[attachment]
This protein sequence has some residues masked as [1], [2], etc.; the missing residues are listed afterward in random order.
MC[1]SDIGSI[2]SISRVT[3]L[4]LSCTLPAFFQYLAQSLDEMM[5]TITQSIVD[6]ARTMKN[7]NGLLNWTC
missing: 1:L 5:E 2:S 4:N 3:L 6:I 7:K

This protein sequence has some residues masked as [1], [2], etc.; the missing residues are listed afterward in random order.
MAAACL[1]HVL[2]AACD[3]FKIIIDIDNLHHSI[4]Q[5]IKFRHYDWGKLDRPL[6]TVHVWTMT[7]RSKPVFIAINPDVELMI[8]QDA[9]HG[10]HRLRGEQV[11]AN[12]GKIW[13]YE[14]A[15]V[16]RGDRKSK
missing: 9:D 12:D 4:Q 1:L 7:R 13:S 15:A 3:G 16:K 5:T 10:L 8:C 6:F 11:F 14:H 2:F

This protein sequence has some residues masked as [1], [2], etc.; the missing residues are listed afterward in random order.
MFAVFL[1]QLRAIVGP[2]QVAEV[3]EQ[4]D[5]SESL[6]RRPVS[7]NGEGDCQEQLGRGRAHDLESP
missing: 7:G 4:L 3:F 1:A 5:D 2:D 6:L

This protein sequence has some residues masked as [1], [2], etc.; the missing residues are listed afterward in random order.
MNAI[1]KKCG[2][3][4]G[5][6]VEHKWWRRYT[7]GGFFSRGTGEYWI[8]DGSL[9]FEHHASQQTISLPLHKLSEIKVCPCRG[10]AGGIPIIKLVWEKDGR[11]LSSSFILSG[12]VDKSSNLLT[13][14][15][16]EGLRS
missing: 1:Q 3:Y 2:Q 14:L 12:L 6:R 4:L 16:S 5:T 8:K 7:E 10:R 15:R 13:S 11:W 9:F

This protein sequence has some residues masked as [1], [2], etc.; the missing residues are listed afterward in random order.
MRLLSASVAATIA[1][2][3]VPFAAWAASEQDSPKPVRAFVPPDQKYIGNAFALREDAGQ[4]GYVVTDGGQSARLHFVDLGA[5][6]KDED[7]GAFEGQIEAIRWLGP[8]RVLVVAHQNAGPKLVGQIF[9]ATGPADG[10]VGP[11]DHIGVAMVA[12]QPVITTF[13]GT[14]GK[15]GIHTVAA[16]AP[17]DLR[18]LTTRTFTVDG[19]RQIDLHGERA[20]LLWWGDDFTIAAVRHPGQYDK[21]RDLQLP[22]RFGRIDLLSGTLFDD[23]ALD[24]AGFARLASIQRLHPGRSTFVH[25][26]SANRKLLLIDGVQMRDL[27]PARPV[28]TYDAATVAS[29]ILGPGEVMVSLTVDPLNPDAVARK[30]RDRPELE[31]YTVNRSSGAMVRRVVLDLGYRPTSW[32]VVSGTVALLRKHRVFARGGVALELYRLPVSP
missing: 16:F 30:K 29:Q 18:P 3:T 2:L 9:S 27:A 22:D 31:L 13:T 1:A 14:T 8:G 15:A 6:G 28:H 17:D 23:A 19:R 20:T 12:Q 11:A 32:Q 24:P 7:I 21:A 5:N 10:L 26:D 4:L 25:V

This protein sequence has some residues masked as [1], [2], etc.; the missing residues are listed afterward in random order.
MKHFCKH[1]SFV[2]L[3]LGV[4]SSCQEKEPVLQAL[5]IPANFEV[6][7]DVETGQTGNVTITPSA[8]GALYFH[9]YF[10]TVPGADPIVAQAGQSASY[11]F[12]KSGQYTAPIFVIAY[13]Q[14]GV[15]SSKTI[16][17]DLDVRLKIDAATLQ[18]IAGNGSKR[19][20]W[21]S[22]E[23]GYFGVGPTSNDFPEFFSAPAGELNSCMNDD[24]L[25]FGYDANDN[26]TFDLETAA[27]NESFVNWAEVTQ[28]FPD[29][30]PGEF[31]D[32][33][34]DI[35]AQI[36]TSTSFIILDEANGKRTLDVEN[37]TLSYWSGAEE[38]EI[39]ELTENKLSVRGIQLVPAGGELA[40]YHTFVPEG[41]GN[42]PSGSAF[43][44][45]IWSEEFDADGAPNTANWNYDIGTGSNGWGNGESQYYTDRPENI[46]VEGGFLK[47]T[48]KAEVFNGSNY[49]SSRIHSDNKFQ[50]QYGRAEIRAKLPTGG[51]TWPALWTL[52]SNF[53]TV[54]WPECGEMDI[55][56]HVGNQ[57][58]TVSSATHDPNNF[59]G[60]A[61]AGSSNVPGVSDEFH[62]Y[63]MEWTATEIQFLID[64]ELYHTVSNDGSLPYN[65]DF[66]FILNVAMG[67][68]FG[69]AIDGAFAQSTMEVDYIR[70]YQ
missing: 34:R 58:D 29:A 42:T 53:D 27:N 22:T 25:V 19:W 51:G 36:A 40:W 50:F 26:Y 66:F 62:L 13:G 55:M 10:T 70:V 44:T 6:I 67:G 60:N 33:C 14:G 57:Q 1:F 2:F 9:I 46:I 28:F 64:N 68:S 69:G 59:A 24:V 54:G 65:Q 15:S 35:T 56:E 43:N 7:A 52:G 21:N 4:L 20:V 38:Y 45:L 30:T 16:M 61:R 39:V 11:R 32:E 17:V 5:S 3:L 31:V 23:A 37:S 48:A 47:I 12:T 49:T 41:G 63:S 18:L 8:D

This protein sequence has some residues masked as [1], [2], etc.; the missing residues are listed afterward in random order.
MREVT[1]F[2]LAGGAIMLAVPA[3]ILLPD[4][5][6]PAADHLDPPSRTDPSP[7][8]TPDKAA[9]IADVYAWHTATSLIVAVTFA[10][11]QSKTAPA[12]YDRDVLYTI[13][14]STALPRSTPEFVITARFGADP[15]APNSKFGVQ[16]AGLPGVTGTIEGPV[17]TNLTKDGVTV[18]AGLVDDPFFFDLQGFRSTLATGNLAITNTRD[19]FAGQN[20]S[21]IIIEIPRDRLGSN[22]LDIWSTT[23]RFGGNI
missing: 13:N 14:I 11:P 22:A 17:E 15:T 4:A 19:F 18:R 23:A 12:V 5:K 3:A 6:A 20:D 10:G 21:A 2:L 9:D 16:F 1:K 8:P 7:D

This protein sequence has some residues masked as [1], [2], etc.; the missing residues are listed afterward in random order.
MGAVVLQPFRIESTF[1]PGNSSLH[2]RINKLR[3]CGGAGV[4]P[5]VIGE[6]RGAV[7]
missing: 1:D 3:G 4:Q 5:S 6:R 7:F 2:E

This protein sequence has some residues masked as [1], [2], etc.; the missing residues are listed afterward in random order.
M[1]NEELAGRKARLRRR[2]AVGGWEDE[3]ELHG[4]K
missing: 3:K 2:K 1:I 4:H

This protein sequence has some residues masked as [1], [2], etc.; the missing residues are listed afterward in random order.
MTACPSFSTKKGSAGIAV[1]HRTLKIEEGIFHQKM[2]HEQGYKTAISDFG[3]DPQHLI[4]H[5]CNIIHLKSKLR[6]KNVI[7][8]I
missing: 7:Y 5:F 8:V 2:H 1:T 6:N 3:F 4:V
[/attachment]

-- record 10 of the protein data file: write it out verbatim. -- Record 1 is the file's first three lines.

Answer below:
This protein sequence has some residues masked as [1], [2], etc.; the missing residues are listed afterward in random order.
MTACPSFSTKKGSAGIAV[1]HRTLKIEEGIFHQKM[2]HEQGYKTAISDFG[3]DPQHLI[4]H[5]CNIIHLKSKLR[6]KNVI[7][8]I
missing: 7:Y 5:F 8:V 2:H 1:T 6:N 3:F 4:V